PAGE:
UMD: A Globally Connected University

Global Research Showcase


Fighting COVID-19 with a Global Facebook Survey

The University of Maryland Joint Program in Survey Methodology (JPSM) is teaming up with Facebook to provide the survey methodology muscle needed to get a much-needed global view of the worldwide COVID-19 crisis—where it’s growing, where it’s abating and where the next hot spot could develop.  “People will go to their Facebook newsfeed, see the invitation and if they accept, be transported over to the University of Maryland to answer the survey questions,” said Professor Frauke Kreuter, director of JPSM . “We are excited to see the strong interests of the World Health Organization and researchers around the globe to use the aggregated numbers in a variety of ways to fight the pandemic.”  Kreuter and her students are beginning collaborations across the UMD campus, including with College of Information Studies researchers building dashboards and other data visualization products, and researchers in the Department of Geographical Sciences who are interested in melding the Facebook survey findings with COVID-19 maps they’re already producing.  The social networking site started rolling out the survey on April 22nd; it’s expected to reach users in every country where the social media giant can be accessed by the end of the week.  The questionnaire asks about any coronavirus symptoms respondents are experiencing, testing availability and results and contacts with the infected. It has sections on mental health, economic conditions and demographics of respondents as well.  Learn more.

Public vs Private Companies in Emerging Markets

Do the world's major multinational, publicly traded firms have an advantage across the developing world over privately owned rivals? It'd be easy to assume so. Access to capital alone, one might think, would give those larger corporations the upper hand. Not so, says new research from Maryland Smith's Pablo Slutzky. And the reason why is a bit surprising. Slutzky's research examines how firms grapple with business regulations that limit their operations in emerging markets. He looks closely at what happened in Argentina in 2012, when the government, in a bid to curb capital flight, banned foreign repatriation of profits. At the time, Argentina was still struggling in the wake of the global economic crisis and fighting its own battles. The ban presented a challenge for multinational companies that were accustomed to sending profits home. Learn More.

Smart Growth for a Peaceful Future in Ireland

In April 2019 National Center for Smart Growth Director Gerrit Knaap and Associate Director Nick Finio traveled to Maynooth in the Republic of Ireland to forge a new research relationship with the International Center for Local and Regional Development. ICLRD’s focus is on building the capacity of regional and local authorities, development agencies, border networks and community and voluntary organizations to manage spatial planning on the island of Ireland as a whole. This mission neatly align’s with NCSG’s work in Maryland, across the US, and nationally, to use best practices in urban planning to build a more sustainable future.  During their trip, Knaap and Finio accompanied ICLRD Director Caroline Creamer to the cities of Derry in Northern Ireland and Letterkenny to discuss cross-border urban planning issues with local academics and policymakers.  NCSG will be joining ICLRD on a pilot basis for two years to explore and join in research projects, with potential to become a permanent partner in 2021.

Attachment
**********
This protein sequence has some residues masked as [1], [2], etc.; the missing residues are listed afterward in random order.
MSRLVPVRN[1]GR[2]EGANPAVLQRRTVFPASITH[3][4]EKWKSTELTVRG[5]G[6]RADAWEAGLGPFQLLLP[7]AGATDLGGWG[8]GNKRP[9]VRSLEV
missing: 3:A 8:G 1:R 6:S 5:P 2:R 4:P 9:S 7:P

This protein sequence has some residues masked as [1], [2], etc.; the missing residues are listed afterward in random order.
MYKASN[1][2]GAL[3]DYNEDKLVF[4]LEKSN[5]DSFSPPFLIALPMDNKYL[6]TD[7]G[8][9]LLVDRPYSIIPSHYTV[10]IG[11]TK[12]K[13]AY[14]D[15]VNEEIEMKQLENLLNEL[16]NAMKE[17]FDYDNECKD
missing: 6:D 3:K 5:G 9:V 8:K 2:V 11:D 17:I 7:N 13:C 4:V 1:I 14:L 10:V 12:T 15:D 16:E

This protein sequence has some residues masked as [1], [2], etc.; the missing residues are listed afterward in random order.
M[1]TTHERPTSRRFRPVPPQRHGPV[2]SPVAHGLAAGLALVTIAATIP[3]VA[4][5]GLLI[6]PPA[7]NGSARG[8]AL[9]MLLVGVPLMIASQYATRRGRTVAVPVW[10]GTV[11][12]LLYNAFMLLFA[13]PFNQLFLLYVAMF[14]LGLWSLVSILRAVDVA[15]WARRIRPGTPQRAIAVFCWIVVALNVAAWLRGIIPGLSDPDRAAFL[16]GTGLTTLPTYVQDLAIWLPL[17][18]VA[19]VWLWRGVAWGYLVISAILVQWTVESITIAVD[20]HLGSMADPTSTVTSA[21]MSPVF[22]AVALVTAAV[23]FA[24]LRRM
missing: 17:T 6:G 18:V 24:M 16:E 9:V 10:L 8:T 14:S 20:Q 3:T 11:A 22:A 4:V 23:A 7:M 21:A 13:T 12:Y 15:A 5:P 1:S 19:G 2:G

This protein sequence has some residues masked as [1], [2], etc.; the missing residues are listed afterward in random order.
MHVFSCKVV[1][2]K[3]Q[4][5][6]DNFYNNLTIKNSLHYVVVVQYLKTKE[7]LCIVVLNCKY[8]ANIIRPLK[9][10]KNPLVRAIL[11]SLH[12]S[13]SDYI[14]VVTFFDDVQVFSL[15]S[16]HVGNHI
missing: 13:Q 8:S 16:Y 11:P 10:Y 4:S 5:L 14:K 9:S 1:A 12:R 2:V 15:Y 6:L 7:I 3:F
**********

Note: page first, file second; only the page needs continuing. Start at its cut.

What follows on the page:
UMD Global STEWARDS: STEM Training at the Nexus of Energy, WAter Reuse and FooD Systems

The UMD Global STEWARDS Training Program, funded by the National Science Foundation, welcomed its inaugural cohort of doctoral students in December, 2018. Twelve Global STEWARDS from five UMD schools and colleges (SPH, SPP, AGNR, CMNS, BSOS) come together each year for interdisciplinary training and research opportunities aimed at creating innovative and sustainable solutions that ensure food, energy and water (FEW) security for future generations. UMD Global STEWARDS will be exposed to a range of topics in three integrated FEW research areas: 1) Agricultural resilience through energy-efficient water reuse; 2) Food safety and security in variable climate scenarios; and 3) Decision support systems to advance food-energy-water adaptation strategies. The selected students bring expertise in diverse disciplines from atmospheric science to hydrology to public health, and much more. These experts will come together to pursue cross-cutting, transformative science and policy discoveries to address the daunting challenges of climate change. These include dwindling safe water supplies, more frequent extreme weather events and the need to safely produce more food for an expanding population. Learn More.